Palestinian President Mahmoud Abbas will officially present his diplomatic plan to Arab foreign ministers next week, before a Palestinian delegation sets off for a session of the UN Security Council.
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In New York, the Palestinians will once again demand their own state based on the 1967 borders. Abbas will undoubtedly receive the Arab League’s support, even if such backing isn’t much of a surprise.
The real battle will involve the United States and the international community as a whole. Abbas’ plan, most of which has been leaked to the media, calls for international recognition of the 1967 borders and the end of the occupation within three years. The other core issues would be dealt with after the border issue.
The Palestinians are well aware that Israel and perhaps the United States will not be partners to the plan, at least in the foreseeable future. But Abbas has no alternative. The Gaza war has put Hamas and its leader, Khaled Meshal, on the front line against Israel, so Abbas has to return to the international arena.
Still, Abbas has a Plan B if the process fails. He can turn to the International Criminal Court in The Hague. He can also use his doomsday weapon: Dissolve the Palestinian Authority and hand over responsibility for the entire West Bank to Israel.
For its part, Hamas is in no hurry to demand borders and sovereignty. But Hamas has legitimate demands regarding the Gaza Strip: lifting the blockade, building a port and rebuilding the airport.
The organization has no need for a diplomatic plan recognizing the 1967 borders, which would require it to recognize Israel. It has no use for negotiations on demilitarization and disarmament.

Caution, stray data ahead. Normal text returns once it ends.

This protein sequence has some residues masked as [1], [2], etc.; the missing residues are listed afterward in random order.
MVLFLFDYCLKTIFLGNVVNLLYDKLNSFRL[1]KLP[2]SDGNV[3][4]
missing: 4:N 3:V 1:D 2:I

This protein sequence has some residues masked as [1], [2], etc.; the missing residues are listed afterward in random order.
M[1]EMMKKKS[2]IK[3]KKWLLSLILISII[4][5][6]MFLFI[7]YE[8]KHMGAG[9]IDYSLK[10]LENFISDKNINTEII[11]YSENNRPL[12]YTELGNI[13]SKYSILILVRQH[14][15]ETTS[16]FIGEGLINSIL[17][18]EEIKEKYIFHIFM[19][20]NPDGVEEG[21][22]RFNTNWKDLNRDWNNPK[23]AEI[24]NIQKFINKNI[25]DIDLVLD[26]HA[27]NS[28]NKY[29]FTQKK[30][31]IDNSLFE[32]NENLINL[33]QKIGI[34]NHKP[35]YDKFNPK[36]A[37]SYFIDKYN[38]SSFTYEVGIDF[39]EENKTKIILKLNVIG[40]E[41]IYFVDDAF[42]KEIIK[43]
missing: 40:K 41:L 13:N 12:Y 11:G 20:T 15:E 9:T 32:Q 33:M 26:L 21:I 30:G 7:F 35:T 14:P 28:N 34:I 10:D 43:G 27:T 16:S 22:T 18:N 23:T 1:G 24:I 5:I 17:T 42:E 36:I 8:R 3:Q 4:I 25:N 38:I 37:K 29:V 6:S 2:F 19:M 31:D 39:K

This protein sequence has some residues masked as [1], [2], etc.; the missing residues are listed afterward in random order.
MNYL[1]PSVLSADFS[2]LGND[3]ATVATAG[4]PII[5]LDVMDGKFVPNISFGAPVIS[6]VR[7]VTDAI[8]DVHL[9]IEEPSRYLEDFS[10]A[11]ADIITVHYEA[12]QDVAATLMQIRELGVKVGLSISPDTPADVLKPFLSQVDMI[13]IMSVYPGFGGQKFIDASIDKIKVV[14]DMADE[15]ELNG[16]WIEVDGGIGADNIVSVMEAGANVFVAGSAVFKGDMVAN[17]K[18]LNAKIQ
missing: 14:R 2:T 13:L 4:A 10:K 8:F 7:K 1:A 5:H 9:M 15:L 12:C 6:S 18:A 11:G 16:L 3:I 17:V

The minutes of the August 21 meeting in Qatar between Abbas and Meshal, which were disclosed this week by the Lebanese newspaper Al-Akhbar, increase the sense that the reconciliation process between Hamas and the PA led by Abbas’ Fatah has run aground. The two sides don’t appear to be overcoming their differences.
Each side says the other is being held hostage to third-party interests, is not making independent decisions and has no mandate to negotiate peace or wage war against Israel. Hamas says Abbas is dependent on Israel and the United States; the PA says Hamas is beholden to Qatar and the Turks, including Turkish President Recep Tayyip Erdogan.
The calls for reconciliation and cooperation have apparently become empty slogans. To the average Palestinian, Abbas’ demands for borders and a state, as well as Hamas’ demand for the Gaza blockade to be lifted, are certainly legitimate, but the lack of a unified political stance remains an obstacle.
Israel is taking advantage of this situation to the hilt. It isn’t getting ruffled by Abbas’ plan or his threats, it just keeps bashing Hamas. Just as settlement expansion is eating into the land earmarked for a Palestinian state, the absence of a unified Palestinian stance and independent decision-making are eroding the Palestinians’ chances for achieving their national aspirations.
Therefore, in tandem with Abbas’ demand for borders and the end of the occupation — either with the international community’s help or not — the Palestinians must demand elections.
The Palestinian people must choose who will lead them. The average citizen must choose the leaders. Just as a state without borders may not be a real state, leaders without a mandate from the people are not real leaders.